Lake Oconee Fishing Report – February 2020
Oconee: Level: 0.3 feet low. Temp: Low to mid 50s in the main lake and as low as mid 40s in some places. Clarity: See below.
Bass: Tournament angler Karl Pingry reports, “Bass fishing went from really good to very slow after the last round of heavy rain. The entire lake really got muddy, but the south end and Richland Creek are showing signs of clearing, and the fishing is improving, according to tournament fisherman/tournament director Tony Couch. Bass are being caught on spinnerbaits along the seawalls (Colorado blades and colored blades of chartreuse and white) and plastic worms and shaky-head worms around the docks. Tony added that muddy conditions will put bass very tight to cover, so flipping right against the dock pilings and bumping every piece of cover is critical. Crappie are being caught trolling a jig/minnow combination from Lick Creek south in the bigger coves. The stripers and hybrids have slowed down, but a few are being caught on live shad in 10 to 25 feet on the south end of the lake.”
Crappie: Guide Doug Nelms reports, “If your desire is to catch big crappie, now is the time to start. The full moon is Feb. 9, so the critical days you want to be on the water are Feb. 6-12. The new moon is Feb. 23, so Feb. 20-25 should be red hot. I believe that bigger fish are caught this time of year by pushing instead of pulling. When you push, the lighter the bite, the bigger the fish. My setup is 12 rods, and the rods are 16 feet long. I try to get the baits as far away from the boat as possible. I use a 1/16-oz. Jiffy Jig tipped with a crappie minnow. Here’s a secret that won’t be after this report. I always keep a couple of bass shiners in the spread to attract the really big fish. The colors I use are a black/blue with a glitter/black tail, a black/purple with a glitter/black tail, red sexy bug and the Doug bug. There is brand new color that has been a killer this season. It has a black head, a clear body sprinkled with black flakes and a smidgen of glitter and a black tail. I’m sure Jimmy at Jiffy Jigs or the guys at Sugar Creek Marina can put their hands on some of them for you. I think the Oconee and Apalachee side of the lake will consistently produce larger fish than the Richland Creek arm, and I feel that you have a better chance of catching big fish if you stay above Highway 44. Update by Doug Jan. 30: “Every year patrons ask, ‘Doug, will you please let me know when the big crappie show up?’ Well here it is, your invitation. Last week I was out scouting for a little over an hour in my new Ranger Phantom and found an area that marked a lot of fish. I caught four. The weights were 2.01 pounds, 2.0 pounds, 1.14 pounds and 1.12 pounds. If that is any indication of how the rest of crappie season will be…. minstrels are going to write songs about 2020.”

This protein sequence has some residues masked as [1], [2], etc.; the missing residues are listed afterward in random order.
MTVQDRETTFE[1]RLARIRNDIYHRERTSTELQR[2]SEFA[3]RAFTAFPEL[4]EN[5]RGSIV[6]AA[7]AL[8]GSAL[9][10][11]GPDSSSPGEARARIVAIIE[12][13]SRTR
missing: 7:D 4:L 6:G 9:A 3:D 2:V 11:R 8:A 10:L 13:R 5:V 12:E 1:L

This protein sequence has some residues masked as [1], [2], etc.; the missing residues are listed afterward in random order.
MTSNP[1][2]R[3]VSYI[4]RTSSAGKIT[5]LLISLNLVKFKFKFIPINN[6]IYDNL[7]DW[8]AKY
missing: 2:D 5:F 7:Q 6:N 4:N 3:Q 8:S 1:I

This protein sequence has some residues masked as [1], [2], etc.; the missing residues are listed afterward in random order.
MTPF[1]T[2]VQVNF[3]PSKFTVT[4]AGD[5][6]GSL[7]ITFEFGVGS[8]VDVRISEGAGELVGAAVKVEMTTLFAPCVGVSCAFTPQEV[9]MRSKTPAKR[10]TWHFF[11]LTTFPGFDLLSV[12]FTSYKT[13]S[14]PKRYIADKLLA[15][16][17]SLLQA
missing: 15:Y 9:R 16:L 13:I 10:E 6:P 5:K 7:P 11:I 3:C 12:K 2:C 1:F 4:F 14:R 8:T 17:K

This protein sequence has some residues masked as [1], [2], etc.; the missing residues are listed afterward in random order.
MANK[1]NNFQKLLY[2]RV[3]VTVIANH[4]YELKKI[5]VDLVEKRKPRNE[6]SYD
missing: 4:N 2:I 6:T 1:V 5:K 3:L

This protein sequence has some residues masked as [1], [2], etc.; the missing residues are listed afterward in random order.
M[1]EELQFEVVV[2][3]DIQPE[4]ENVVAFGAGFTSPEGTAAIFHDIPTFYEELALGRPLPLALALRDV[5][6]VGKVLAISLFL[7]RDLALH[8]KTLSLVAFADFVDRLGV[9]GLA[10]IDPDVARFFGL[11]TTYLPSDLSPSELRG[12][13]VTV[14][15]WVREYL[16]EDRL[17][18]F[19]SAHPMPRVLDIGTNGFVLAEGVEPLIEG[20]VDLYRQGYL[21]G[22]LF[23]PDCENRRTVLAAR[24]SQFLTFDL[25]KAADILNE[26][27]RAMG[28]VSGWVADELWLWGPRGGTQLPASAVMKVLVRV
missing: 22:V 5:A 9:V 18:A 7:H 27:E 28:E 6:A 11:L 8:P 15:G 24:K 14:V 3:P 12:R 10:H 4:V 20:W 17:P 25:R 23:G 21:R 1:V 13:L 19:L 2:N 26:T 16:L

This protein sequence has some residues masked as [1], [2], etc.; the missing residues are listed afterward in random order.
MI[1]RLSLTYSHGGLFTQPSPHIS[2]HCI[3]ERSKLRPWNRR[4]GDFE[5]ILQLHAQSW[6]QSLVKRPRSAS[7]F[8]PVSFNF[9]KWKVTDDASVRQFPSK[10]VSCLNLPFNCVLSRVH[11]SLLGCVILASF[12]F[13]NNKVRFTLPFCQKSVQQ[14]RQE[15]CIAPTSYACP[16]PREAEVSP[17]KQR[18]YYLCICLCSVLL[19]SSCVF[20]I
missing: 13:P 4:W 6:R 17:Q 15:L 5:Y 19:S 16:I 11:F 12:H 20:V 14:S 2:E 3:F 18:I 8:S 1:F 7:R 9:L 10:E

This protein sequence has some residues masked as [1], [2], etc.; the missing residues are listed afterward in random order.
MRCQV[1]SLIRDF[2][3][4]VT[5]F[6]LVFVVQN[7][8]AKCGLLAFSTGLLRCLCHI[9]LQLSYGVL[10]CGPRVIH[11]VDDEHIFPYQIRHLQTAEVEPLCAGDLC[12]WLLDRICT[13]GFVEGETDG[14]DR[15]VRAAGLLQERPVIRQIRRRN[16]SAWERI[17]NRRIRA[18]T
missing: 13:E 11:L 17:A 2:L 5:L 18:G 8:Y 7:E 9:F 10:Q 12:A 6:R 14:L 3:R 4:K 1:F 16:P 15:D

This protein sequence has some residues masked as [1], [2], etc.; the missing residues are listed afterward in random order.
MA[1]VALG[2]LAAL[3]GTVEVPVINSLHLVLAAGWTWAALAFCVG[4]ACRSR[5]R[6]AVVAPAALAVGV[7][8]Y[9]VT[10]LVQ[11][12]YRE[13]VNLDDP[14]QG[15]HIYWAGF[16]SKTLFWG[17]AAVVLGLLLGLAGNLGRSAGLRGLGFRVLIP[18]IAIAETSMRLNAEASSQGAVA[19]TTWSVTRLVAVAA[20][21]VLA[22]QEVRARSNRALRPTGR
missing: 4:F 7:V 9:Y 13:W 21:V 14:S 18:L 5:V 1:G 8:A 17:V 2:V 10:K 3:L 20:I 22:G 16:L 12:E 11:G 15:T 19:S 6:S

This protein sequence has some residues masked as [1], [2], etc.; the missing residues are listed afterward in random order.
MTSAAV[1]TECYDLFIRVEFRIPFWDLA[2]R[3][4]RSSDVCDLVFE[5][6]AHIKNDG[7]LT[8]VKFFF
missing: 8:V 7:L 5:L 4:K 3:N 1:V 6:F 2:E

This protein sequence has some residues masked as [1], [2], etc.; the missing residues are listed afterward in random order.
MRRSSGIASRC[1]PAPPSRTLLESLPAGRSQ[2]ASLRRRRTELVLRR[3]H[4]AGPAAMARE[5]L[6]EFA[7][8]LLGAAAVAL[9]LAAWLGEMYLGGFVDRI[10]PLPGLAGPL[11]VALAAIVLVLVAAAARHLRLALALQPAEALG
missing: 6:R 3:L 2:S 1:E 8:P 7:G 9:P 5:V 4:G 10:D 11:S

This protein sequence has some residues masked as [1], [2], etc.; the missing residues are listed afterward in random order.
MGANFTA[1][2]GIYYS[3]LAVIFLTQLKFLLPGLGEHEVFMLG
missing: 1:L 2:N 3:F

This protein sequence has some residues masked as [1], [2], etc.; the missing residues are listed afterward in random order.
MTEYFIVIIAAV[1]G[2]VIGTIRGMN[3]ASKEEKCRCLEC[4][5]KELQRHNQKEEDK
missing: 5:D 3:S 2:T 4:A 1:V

Guide Al Bassett reports, “With the muddy water, the crappie fishing up the lake on Oconee has all but stopped. Once the muddy water makes its way down the lake, it will start to pick back up. Some fish are still being caught in Sugar Creek, but it will be on one day and off the next. Trolling at the mouth of the creek with a red/green/yellow Jiffy Jig tipped with a minnow on 6-lb. test line would be a good starting point. The fishing will get better and the water clearer, and the fish will start moving to the backs of the creeks. If there are a few warm days in a row, look for these fish to move up to the shallow waters.”
Linesides: Guide Doug Nelms reports, “The stripers have decided they will not be outdone by the big crappie. Over the past four trips we have averaged 20 fish per half day, and they have been toads.”
Editor’s Note: For more on Oconee crappie fishing in February, turn to page 14 of the February 2020 issue.
Other Articles You Might Enjoy